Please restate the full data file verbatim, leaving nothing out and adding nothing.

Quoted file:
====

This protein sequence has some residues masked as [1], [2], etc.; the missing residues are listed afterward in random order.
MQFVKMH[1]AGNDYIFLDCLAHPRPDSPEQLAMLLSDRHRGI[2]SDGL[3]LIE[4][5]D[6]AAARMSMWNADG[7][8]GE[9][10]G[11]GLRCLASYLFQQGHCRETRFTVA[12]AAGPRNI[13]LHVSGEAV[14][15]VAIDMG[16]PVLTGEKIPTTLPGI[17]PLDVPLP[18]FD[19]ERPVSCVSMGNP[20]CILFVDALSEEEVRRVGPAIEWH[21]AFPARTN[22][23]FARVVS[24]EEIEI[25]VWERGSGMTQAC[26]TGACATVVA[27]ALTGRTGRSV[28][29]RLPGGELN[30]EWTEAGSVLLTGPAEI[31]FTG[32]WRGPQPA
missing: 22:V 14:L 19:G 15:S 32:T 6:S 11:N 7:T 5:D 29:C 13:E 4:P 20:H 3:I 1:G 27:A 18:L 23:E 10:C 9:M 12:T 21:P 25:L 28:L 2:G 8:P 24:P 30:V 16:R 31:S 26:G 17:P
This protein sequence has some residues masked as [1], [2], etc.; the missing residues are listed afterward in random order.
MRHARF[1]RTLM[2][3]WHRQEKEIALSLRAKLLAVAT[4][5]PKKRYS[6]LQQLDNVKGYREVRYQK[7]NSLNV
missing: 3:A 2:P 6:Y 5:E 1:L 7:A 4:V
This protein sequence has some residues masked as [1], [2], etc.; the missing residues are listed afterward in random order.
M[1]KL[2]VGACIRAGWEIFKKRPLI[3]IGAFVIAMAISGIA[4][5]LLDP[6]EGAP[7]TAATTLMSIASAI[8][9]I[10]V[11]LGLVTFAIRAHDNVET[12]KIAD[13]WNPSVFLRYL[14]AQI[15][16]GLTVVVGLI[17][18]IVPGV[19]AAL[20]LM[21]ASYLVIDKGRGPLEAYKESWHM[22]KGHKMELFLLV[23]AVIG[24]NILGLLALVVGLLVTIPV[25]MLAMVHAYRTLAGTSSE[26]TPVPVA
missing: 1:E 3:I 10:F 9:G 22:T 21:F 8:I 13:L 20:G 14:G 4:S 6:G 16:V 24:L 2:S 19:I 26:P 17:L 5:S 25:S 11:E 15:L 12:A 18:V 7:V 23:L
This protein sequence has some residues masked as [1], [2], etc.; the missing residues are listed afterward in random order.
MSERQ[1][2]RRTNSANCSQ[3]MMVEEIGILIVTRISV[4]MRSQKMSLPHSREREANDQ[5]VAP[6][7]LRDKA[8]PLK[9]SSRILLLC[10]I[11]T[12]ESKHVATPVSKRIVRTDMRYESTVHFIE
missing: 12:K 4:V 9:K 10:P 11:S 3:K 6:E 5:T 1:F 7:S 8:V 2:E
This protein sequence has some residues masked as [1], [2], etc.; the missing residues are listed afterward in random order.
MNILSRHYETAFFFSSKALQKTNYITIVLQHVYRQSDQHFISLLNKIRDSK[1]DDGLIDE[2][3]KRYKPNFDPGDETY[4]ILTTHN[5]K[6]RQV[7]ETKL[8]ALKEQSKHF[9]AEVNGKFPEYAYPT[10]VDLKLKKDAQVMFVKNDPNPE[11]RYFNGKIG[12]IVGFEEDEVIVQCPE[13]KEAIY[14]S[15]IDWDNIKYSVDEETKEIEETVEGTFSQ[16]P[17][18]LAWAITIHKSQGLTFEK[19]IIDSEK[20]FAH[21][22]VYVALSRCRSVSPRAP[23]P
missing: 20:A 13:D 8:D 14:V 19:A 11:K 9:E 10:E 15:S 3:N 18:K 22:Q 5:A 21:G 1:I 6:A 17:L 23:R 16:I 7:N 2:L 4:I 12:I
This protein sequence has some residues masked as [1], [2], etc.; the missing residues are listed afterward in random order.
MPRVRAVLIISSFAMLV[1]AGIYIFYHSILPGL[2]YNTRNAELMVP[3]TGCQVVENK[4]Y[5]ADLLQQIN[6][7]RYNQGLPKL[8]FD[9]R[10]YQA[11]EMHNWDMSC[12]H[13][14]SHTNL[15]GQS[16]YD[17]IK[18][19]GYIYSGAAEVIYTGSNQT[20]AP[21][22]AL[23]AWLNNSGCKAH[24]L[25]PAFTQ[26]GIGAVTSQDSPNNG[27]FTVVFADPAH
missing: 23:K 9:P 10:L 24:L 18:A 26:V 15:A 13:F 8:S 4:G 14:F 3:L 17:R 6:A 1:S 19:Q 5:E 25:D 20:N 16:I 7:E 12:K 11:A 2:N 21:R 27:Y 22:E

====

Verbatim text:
This protein sequence has some residues masked as [1], [2], etc.; the missing residues are listed afterward in random order.
MQFVKMH[1]AGNDYIFLDCLAHPRPDSPEQLAMLLSDRHRGI[2]SDGL[3]LIE[4][5]D[6]AAARMSMWNADG[7][8]GE[9][10]G[11]GLRCLASYLFQQGHCRETRFTVA[12]AAGPRNI[13]LHVSGEAV[14][15]VAIDMG[16]PVLTGEKIPTTLPGI[17]PLDVPLP[18]FD[19]ERPVSCVSMGNP[20]CILFVDALSEEEVRRVGPAIEWH[21]AFPARTN[22][23]FARVVS[24]EEIEI[25]VWERGSGMTQAC[26]TGACATVVA[27]ALTGRTGRSV[28][29]RLPGGELN[30]EWTEAGSVLLTGPAEI[31]FTG[32]WRGPQPA
missing: 22:V 14:L 19:G 15:S 32:T 6:S 11:N 7:T 5:D 29:C 13:E 4:P 20:H 3:I 1:G 27:A 18:L 23:E 10:C 9:M 12:T 21:P 25:L 28:L 2:G 8:P 24:P 30:V 16:R 31:S 26:G 17:P
This protein sequence has some residues masked as [1], [2], etc.; the missing residues are listed afterward in random order.
MRHARF[1]RTLM[2][3]WHRQEKEIALSLRAKLLAVAT[4][5]PKKRYS[6]LQQLDNVKGYREVRYQK[7]NSLNV
missing: 3:A 2:P 6:Y 5:E 1:L 7:A 4:V
This protein sequence has some residues masked as [1], [2], etc.; the missing residues are listed afterward in random order.
M[1]KL[2]VGACIRAGWEIFKKRPLI[3]IGAFVIAMAISGIA[4][5]LLDP[6]EGAP[7]TAATTLMSIASAI[8][9]I[10]V[11]LGLVTFAIRAHDNVET[12]KIAD[13]WNPSVFLRYL[14]AQI[15][16]GLTVVVGLI[17][18]IVPGV[19]AAL[20]LM[21]ASYLVIDKGRGPLEAYKESWHM[22]KGHKMELFLLV[23]AVIG[24]NILGLLALVVGLLVTIPV[25]MLAMVHAYRTLAGTSSE[26]TPVPVA
missing: 1:E 3:I 10:F 9:G 22:T 21:F 8:I 13:L 20:G 14:G 4:S 6:G 16:V 24:L 2:S 19:I 26:P 17:L 5:S 25:S 11:E 15:L 12:A 18:V 7:V 23:L
This protein sequence has some residues masked as [1], [2], etc.; the missing residues are listed afterward in random order.
MSERQ[1][2]RRTNSANCSQ[3]MMVEEIGILIVTRISV[4]MRSQKMSLPHSREREANDQ[5]VAP[6][7]LRDKA[8]PLK[9]SSRILLLC[10]I[11]T[12]ESKHVATPVSKRIVRTDMRYESTVHFIE
missing: 12:K 4:V 9:K 10:P 11:S 3:K 6:E 5:T 1:F 7:S 8:V 2:E
This protein sequence has some residues masked as [1], [2], etc.; the missing residues are listed afterward in random order.
MNILSRHYETAFFFSSKALQKTNYITIVLQHVYRQSDQHFISLLNKIRDSK[1]DDGLIDE[2][3]KRYKPNFDPGDETY[4]ILTTHN[5]K[6]RQV[7]ETKL[8]ALKEQSKHF[9]AEVNGKFPEYAYPT[10]VDLKLKKDAQVMFVKNDPNPE[11]RYFNGKIG[12]IVGFEEDEVIVQCPE[13]KEAIY[14]S[15]IDWDNIKYSVDEETKEIEETVEGTFSQ[16]P[17][18]LAWAITIHKSQGLTFEK[19]IIDSEK[20]FAH[21][22]VYVALSRCRSVSPRAP[23]P
missing: 20:A 13:D 8:D 14:V 19:A 11:K 9:E 10:E 15:S 3:N 18:K 22:Q 5:A 21:G 1:I 6:A 17:L 23:R 16:I 7:N 2:L 4:I 12:I
This protein sequence has some residues masked as [1], [2], etc.; the missing residues are listed afterward in random order.
MPRVRAVLIISSFAMLV[1]AGIYIFYHSILPGL[2]YNTRNAELMVP[3]TGCQVVENK[4]Y[5]ADLLQQIN[6][7]RYNQGLPKL[8]FD[9]R[10]YQA[11]EMHNWDMSC[12]H[13][14]SHTNL[15]GQS[16]YD[17]IK[18][19]GYIYSGAAEVIYTGSNQT[20]AP[21][22]AL[23]AWLNNSGCKAH[24]L[25]PAFTQ[26]GIGAVTSQDSPNNG[27]FTVVFADPAH
missing: 23:K 9:P 10:L 24:L 18:A 26:V 15:A 13:F 8:S 4:G 14:F 3:L 17:R 6:A 1:S 19:Q 5:E 25:D 20:N 16:I 7:E 12:K 11:A 2:N 21:R 27:Y 22:E